Stockpile, along with advanced centrifuges and nuclear research, underscores challenge Biden would face in persuading Iran to return to 2015 deal
|A satellite image shows Iran's nuclear facility in Isfahan on Oct. 21|
By Laurence Norman
Mr. Biden, who was vice president when the Iran deal was struck, has criticized the Trump administration’s decision to quit the nuclear deal in May 2018 and impose sweeping sanctions on Tehran. In September, he said that approach “recklessly tossed away a policy that was working to keep America safe and replaced it with one that has worsened the threat.”
Iran has said it is open to negotiation but has placed various conditions on returning to the accord’s terms, including compensation for the U.S.’s withdrawal and sanctions. On Wednesday, Iran’s deputy foreign minister, Abbas Araghchi, was quoted in Iranian state media saying “the way back is open” for the U.S. to the deal.
Iran has gradually moved away from the nuclear deal’s limits since the summer of 2019 in response to the U.S.’s “maximum pressure” sanctions campaign.
Mr. Trump, in justifying his decision to take the U.S. out of the deal, said it would fail to stop Tehran from eventually obtaining nuclear weapons and ignored key issues, like Iran’s ballistic-missile capacity and its support for terrorism. Trump administration officials have indicated they could slap new sanctions on Iran in the final weeks before January’s transition.
In its latest quarterly report, sent to member states and seen by The Wall Street Journal, the International Atomic Energy Agency said Iran had now accumulated a low-enriched uranium stockpile of 2,443 kilograms. That compares with a limit of 203 kg under the nuclear deal.
Of the total, which the agency said is enriched up to 4.5% purity, around a quarter has been produced in a way that nuclear experts say would be of little use for further enrichment. Nonetheless, Iran has now accumulated enough enriched uranium to produce the high-enriched uranium needed for two nuclear weapons, according to analysts at the Institute for Science and International Security. Weapons-grade material is of around 90% purity.
Iran denies that it is seeking or has ever sought to build a nuclear weapon.
The report also detailed various moves by Iran to install more-advanced centrifuges, which can produce enriched uranium much more quickly, at its nuclear facilities. That could allow Iran to step up its enriched-uranium production in coming months.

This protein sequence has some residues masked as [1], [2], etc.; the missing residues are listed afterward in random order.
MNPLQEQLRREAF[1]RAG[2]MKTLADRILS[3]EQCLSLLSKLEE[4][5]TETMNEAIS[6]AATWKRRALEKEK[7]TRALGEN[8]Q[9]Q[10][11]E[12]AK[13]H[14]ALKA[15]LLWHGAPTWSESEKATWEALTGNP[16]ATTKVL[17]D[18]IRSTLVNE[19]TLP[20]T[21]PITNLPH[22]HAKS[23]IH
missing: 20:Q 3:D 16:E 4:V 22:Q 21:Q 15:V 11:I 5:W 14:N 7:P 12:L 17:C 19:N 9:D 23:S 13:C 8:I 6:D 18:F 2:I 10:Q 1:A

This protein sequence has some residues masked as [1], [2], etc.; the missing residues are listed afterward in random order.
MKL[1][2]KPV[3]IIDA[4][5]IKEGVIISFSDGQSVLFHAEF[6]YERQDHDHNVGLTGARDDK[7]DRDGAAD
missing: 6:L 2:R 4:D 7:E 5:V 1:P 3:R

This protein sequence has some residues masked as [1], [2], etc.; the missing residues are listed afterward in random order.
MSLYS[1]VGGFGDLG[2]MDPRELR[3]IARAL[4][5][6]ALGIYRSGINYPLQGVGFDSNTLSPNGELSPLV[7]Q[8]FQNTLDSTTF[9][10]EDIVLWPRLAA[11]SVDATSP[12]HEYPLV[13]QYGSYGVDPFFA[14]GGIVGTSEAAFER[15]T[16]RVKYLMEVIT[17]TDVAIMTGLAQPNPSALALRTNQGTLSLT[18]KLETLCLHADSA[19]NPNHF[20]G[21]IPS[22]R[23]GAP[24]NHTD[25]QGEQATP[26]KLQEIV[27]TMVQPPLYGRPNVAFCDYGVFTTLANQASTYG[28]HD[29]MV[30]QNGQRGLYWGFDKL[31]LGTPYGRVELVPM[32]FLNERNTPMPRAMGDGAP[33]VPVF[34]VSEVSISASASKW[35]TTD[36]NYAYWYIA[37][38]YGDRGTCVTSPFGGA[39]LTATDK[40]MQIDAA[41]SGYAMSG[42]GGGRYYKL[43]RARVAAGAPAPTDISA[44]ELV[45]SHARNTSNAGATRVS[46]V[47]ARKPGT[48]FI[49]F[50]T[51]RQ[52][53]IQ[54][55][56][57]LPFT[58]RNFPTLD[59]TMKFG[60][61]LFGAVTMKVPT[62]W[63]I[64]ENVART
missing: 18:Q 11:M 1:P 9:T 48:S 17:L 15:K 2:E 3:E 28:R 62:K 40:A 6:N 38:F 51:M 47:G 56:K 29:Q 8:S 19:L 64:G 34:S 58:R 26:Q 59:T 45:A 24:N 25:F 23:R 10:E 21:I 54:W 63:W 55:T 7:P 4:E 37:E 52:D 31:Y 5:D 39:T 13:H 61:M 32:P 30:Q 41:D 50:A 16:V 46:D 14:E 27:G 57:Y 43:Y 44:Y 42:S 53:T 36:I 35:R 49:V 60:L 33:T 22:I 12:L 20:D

Among the more important changes was Iran’s decision to install a first group of so-called IR-2M centrifuges at its underground enrichment site at the Natanz facility, breaching one of the nuclear deal’s terms.
The IR-2M machines are the only more-advanced centrifuges Tehran has successfully deployed, and Tehran had already said it was intending to place up to three cascades of the machines underground. However, the machines aren’t yet being fed with uranium, the IAEA reported.
“Iran may choose to exploit the U.S. presidential transition period to augment its nuclear programs and manufacture a crisis so that a Biden administration feels compelled to re-enter the [nuclear deal],” said Andrea Stricker, a research fellow at the Washington-based think tank Foundation for Defense of Democracies, which has campaigned against the nuclear deal.
“The Biden camp should…recognize it holds all the leverage of sanctions relief built from the Trump administration’s maximum pressure campaign and seek a better agreement,” she said.
The IAEA report showed the agency is still not receiving adequate explanations from Iran for its discovery of uranium at a site in the outskirts of Tehran last year. The site, first revealed by the Israelis, is believed to be where Iran stored material and equipment used in what Western countries believe was a nuclear-weapons program in the 1990s and early 2000s.
The agency cited a letter it sent Iranian authorities on Monday that said Iran’s explanations for the material were “not technically credible” and urged a “full and prompt” explanation by Iran for the material.
In a footnote to the report, it said the material found at the site was similar to traces found on centrifuges imported into Iran by Pakistan, as detailed in a report in 2008.
It was long believed that Iran’s suspected nuclear-weapons program was linked to Pakistan’s A.Q. Khan’s global nuclear-supply network.
Under its international commitments, Iran is supposed to declare and account for all nuclear material in the country.
Following the discovery of the nuclear material, and with Iran blocking for months IAEA inspectors’ access to two nuclear sites, now visited by the agency, the Trump administration pressed IAEA members to force Iran to open up about its past nuclear work.